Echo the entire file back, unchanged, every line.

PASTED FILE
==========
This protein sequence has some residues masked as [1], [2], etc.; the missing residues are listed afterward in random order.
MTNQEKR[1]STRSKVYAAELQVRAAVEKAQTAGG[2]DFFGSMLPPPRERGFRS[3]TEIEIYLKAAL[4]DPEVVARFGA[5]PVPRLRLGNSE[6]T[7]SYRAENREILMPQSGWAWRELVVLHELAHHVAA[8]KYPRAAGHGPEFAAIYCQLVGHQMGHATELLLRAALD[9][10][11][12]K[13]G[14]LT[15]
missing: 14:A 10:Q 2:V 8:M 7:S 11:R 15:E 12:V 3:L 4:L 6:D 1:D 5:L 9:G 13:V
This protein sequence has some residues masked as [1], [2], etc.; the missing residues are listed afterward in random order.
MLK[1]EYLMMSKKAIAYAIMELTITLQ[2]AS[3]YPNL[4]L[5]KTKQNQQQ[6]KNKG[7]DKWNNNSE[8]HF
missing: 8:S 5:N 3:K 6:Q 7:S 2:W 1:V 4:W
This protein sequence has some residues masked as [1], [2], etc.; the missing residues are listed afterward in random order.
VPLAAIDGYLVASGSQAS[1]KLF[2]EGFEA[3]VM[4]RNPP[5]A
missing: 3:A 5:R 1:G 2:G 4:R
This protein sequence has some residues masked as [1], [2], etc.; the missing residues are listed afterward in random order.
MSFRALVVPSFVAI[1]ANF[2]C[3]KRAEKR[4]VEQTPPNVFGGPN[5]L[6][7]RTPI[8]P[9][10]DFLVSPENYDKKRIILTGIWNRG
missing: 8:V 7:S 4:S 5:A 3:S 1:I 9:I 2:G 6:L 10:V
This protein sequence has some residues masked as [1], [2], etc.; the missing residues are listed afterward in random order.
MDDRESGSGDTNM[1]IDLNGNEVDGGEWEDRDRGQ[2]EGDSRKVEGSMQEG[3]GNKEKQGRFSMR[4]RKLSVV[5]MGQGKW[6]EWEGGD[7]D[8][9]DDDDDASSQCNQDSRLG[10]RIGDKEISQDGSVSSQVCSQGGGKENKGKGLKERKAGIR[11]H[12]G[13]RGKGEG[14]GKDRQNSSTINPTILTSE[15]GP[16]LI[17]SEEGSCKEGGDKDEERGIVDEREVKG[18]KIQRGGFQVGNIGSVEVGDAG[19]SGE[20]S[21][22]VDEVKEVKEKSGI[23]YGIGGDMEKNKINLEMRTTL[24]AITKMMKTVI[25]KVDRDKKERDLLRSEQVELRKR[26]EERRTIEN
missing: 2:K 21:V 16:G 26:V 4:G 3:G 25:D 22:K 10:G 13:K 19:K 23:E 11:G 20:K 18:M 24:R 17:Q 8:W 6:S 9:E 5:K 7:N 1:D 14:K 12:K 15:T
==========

This protein sequence has some residues masked as [1], [2], etc.; the missing residues are listed afterward in random order.
MTNQEKR[1]STRSKVYAAELQVRAAVEKAQTAGG[2]DFFGSMLPPPRERGFRS[3]TEIEIYLKAAL[4]DPEVVARFGA[5]PVPRLRLGNSE[6]T[7]SYRAENREILMPQSGWAWRELVVLHELAHHVAA[8]KYPRAAGHGPEFAAIYCQLVGHQMGHATELLLRAALD[9][10][11][12]K[13]G[14]LT[15]
missing: 14:A 10:Q 2:V 8:M 7:S 11:R 15:E 12:V 3:L 4:L 6:D 1:D 5:L 9:G 13:V
This protein sequence has some residues masked as [1], [2], etc.; the missing residues are listed afterward in random order.
MLK[1]EYLMMSKKAIAYAIMELTITLQ[2]AS[3]YPNL[4]L[5]KTKQNQQQ[6]KNKG[7]DKWNNNSE[8]HF
missing: 8:S 5:N 3:K 6:Q 7:S 2:W 1:V 4:W
This protein sequence has some residues masked as [1], [2], etc.; the missing residues are listed afterward in random order.
VPLAAIDGYLVASGSQAS[1]KLF[2]EGFEA[3]VM[4]RNPP[5]A
missing: 3:A 5:R 1:G 2:G 4:R
This protein sequence has some residues masked as [1], [2], etc.; the missing residues are listed afterward in random order.
MSFRALVVPSFVAI[1]ANF[2]C[3]KRAEKR[4]VEQTPPNVFGGPN[5]L[6][7]RTPI[8]P[9][10]DFLVSPENYDKKRIILTGIWNRG
missing: 8:V 7:S 4:S 5:A 3:S 1:I 9:I 2:G 6:L 10:V
This protein sequence has some residues masked as [1], [2], etc.; the missing residues are listed afterward in random order.
MDDRESGSGDTNM[1]IDLNGNEVDGGEWEDRDRGQ[2]EGDSRKVEGSMQEG[3]GNKEKQGRFSMR[4]RKLSVV[5]MGQGKW[6]EWEGGD[7]D[8][9]DDDDDASSQCNQDSRLG[10]RIGDKEISQDGSVSSQVCSQGGGKENKGKGLKERKAGIR[11]H[12]G[13]RGKGEG[14]GKDRQNSSTINPTILTSE[15]GP[16]LI[17]SEEGSCKEGGDKDEERGIVDEREVKG[18]KIQRGGFQVGNIGSVEVGDAG[19]SGE[20]S[21][22]VDEVKEVKEKSGI[23]YGIGGDMEKNKINLEMRTTL[24]AITKMMKTVI[25]KVDRDKKERDLLRSEQVELRKR[26]EERRTIEN
missing: 2:K 21:V 16:G 26:V 4:G 3:G 25:D 22:K 10:G 13:K 19:K 23:E 11:G 20:K 18:M 24:R 17:Q 8:W 6:S 9:E 5:K 7:N 1:D 14:K 12:K 15:T